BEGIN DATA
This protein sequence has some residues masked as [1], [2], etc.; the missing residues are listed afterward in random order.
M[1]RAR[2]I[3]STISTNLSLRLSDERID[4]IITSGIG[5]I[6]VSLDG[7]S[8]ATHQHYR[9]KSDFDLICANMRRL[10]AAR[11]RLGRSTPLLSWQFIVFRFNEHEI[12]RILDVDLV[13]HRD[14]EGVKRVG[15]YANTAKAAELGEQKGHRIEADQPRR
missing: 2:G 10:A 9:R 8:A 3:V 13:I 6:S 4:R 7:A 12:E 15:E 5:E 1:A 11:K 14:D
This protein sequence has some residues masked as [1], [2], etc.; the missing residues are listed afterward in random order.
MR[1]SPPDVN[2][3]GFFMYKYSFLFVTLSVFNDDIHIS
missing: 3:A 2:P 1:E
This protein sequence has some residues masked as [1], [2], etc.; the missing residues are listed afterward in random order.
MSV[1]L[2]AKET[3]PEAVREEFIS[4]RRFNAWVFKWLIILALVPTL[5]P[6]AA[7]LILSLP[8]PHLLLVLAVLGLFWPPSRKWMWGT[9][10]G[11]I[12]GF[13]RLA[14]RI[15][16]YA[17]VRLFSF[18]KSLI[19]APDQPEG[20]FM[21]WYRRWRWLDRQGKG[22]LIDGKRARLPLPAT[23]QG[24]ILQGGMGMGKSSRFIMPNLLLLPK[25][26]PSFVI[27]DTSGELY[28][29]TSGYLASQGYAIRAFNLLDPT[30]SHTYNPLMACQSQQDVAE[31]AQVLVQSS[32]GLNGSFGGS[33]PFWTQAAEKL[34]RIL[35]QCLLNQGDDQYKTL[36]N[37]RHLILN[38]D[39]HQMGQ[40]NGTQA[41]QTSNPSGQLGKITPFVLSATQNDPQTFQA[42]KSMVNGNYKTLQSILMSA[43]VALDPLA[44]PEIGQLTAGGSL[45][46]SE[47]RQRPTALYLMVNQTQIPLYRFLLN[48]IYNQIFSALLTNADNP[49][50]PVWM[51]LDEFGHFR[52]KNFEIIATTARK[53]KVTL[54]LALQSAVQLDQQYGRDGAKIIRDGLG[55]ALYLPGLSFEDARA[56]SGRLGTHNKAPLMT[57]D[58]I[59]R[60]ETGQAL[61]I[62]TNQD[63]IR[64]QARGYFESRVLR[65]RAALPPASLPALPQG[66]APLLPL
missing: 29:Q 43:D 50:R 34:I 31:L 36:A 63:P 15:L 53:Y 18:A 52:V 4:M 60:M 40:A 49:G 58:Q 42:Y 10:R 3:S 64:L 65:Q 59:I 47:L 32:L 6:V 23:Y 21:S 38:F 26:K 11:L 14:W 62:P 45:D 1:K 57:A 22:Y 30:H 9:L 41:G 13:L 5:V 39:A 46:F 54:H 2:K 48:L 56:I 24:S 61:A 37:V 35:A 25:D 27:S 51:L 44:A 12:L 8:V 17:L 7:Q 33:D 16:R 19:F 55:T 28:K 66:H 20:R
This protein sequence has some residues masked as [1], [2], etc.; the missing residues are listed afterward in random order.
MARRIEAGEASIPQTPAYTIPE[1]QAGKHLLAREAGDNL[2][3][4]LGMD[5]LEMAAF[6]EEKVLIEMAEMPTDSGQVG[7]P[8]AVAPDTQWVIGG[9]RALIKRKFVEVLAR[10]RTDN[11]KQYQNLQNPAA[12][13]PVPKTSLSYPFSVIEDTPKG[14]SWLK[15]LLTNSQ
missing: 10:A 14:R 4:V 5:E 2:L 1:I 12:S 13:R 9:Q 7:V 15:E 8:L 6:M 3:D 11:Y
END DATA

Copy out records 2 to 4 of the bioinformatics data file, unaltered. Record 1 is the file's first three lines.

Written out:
This protein sequence has some residues masked as [1], [2], etc.; the missing residues are listed afterward in random order.
MR[1]SPPDVN[2][3]GFFMYKYSFLFVTLSVFNDDIHIS
missing: 3:A 2:P 1:E
This protein sequence has some residues masked as [1], [2], etc.; the missing residues are listed afterward in random order.
MSV[1]L[2]AKET[3]PEAVREEFIS[4]RRFNAWVFKWLIILALVPTL[5]P[6]AA[7]LILSLP[8]PHLLLVLAVLGLFWPPSRKWMWGT[9][10]G[11]I[12]GF[13]RLA[14]RI[15][16]YA[17]VRLFSF[18]KSLI[19]APDQPEG[20]FM[21]WYRRWRWLDRQGKG[22]LIDGKRARLPLPAT[23]QG[24]ILQGGMGMGKSSRFIMPNLLLLPK[25][26]PSFVI[27]DTSGELY[28][29]TSGYLASQGYAIRAFNLLDPT[30]SHTYNPLMACQSQQDVAE[31]AQVLVQSS[32]GLNGSFGGS[33]PFWTQAAEKL[34]RIL[35]QCLLNQGDDQYKTL[36]N[37]RHLILN[38]D[39]HQMGQ[40]NGTQA[41]QTSNPSGQLGKITPFVLSATQNDPQTFQA[42]KSMVNGNYKTLQSILMSA[43]VALDPLA[44]PEIGQLTAGGSL[45][46]SE[47]RQRPTALYLMVNQTQIPLYRFLLN[48]IYNQIFSALLTNADNP[49][50]PVWM[51]LDEFGHFR[52]KNFEIIATTARK[53]KVTL[54]LALQSAVQLDQQYGRDGAKIIRDGLG[55]ALYLPGLSFEDARA[56]SGRLGTHNKAPLMT[57]D[58]I[59]R[60]ETGQAL[61]I[62]TNQD[63]IR[64]QARGYFESRVLR[65]RAALPPASLPALPQG[66]APLLPL
missing: 29:Q 43:D 50:R 34:I 31:L 36:A 63:P 15:L 53:Y 18:A 52:V 4:M 60:M 40:A 49:G 58:Q 42:Y 10:R 3:S 64:L 65:Q 59:I 47:L 32:L 6:V 23:Y 21:S 38:F 26:K 11:L 14:W 62:P 45:D 1:K 57:A 22:Y 30:H 9:L 41:G 13:L 5:V 39:A 46:F 54:H 2:K 48:L 56:I 24:S 61:A 37:V 35:A 25:D 27:S 51:L 44:A 12:L 8:V 17:L 7:Q 33:D 16:R 19:F 55:T 28:K 66:H 20:R
This protein sequence has some residues masked as [1], [2], etc.; the missing residues are listed afterward in random order.
MARRIEAGEASIPQTPAYTIPE[1]QAGKHLLAREAGDNL[2][3][4]LGMD[5]LEMAAF[6]EEKVLIEMAEMPTDSGQVG[7]P[8]AVAPDTQWVIGG[9]RALIKRKFVEVLAR[10]RTDN[11]KQYQNLQNPAA[12][13]PVPKTSLSYPFSVIEDTPKG[14]SWLK[15]LLTNSQ
missing: 10:A 14:R 4:V 5:E 2:L 1:I 12:S 13:R 9:Q 7:V 15:E 8:L 6:M 3:D 11:Y